This lekythos, or oil jar, is University of Colorado's only example of red-figure decoration. It dates to the mid-5th century BCE. The clay is light red covered with black glaze. There is a black band around the lip of the vessel, with a double row of vertical lines extending down the neck, ending in a simple, single lined meander at the shoulder. The sole figure decorating the otherwise black-slipped body of the vase stands at the center of the belly next to a wool basket, holding a phiale. This woman is wearing a chiton and a himation which have been drawn in both thick black lines and thinner light lines. The lighter lines represent depth, and a sense of overlap of fabric. The artist also alludes to the young woman's figure by using a thinner line for the outline of her leg. Although no ground line exists on the vase, the presence of one is suggested by the placement of the wool basket at the horizontal line of the woman's feet. The base of the lekythos tapers to a small foot. Around the top edge of the foot there is a band of the natural red clay color. Below that lies another band of light black glaze.
The woman on this vase, who by her dress and attributes we can assume is a housewife or otherwise standard noble woman, is performing the righteous duties of a good woman. She is working wool and being religiously pious. The phiale, which is a libation bowl, represents the offerings she might make to the deceased or to the gods. The inclusion of this vessel in the imagery is meant to suggest this religious overtone. The phiale, together with the wool basket, suggests a good woman doing her duty for society; she is both pious and conforms to the role of a proper woman.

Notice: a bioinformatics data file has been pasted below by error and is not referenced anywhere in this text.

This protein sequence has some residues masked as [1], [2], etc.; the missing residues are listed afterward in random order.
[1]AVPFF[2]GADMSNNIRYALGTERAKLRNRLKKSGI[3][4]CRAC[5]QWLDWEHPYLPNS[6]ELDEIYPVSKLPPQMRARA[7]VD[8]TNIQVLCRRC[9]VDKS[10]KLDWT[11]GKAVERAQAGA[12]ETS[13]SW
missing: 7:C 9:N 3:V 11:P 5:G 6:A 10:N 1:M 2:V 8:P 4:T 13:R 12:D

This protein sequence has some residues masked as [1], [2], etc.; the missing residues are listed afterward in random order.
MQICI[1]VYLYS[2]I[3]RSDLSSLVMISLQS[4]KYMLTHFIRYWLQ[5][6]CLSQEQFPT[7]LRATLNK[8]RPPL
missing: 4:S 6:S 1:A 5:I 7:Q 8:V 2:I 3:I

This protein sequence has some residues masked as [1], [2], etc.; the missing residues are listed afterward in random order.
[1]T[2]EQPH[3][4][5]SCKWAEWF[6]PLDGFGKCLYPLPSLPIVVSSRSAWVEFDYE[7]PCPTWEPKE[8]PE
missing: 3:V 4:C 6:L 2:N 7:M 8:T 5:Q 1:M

Women in ancient Greek society had a very distinct role; she was a wife, daughter, slave or prostitute. According to standard scholarship, there was little overlap among these class structures. Regardless of the position of the woman in the society, all women shared similar duties; the most important of those was working wool. A respectable woman, like the one seen on this vase, would spend her day spinning wool. Beside the overarching role of wife/prostitute/slave, the woman was expected to prepare textiles and spin fiber. This was one of her main roles in life, and it took up a great deal of her time. Today, four spinners working on wheels create enough wool for one weaver to stay busy. That means for every one textile created, it takes four times the work to create the yarn for that woven fabric. The spinning wheel was not invented until the 16 thcentury CE. It would have taken a Greek woman slightly longer to spin the same amount of wool because she would have been using a drop spindle. The ancient woman would have been an extremely skilled spinner, and therefore one can infer that the preparation of fiber is a job that is rarely ever done!
Author: Megan Aikman